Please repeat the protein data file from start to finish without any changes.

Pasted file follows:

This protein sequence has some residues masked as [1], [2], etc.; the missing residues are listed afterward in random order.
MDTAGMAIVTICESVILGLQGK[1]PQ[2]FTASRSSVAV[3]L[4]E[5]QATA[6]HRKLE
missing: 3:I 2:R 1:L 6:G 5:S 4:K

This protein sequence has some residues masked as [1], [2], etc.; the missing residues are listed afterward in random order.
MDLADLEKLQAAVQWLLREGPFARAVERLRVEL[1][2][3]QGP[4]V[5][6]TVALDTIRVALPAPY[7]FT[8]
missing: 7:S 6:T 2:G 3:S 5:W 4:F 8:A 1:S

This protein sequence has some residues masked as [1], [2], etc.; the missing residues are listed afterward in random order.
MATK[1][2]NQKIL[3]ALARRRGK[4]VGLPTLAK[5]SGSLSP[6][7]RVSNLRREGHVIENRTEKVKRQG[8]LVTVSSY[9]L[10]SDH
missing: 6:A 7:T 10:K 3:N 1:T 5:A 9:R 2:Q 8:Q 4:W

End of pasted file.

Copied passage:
This protein sequence has some residues masked as [1], [2], etc.; the missing residues are listed afterward in random order.
MDTAGMAIVTICESVILGLQGK[1]PQ[2]FTASRSSVAV[3]L[4]E[5]QATA[6]HRKLE
missing: 3:I 2:R 1:L 6:G 5:S 4:K

This protein sequence has some residues masked as [1], [2], etc.; the missing residues are listed afterward in random order.
MDLADLEKLQAAVQWLLREGPFARAVERLRVEL[1][2][3]QGP[4]V[5][6]TVALDTIRVALPAPY[7]FT[8]
missing: 7:S 6:T 2:G 3:S 5:W 4:F 8:A 1:S

This protein sequence has some residues masked as [1], [2], etc.; the missing residues are listed afterward in random order.
MATK[1][2]NQKIL[3]ALARRRGK[4]VGLPTLAK[5]SGSLSP[6][7]RVSNLRREGHVIENRTEKVKRQG[8]LVTVSSY[9]L[10]SDH
missing: 6:A 7:T 10:K 3:N 1:T 5:A 9:R 2:Q 8:Q 4:W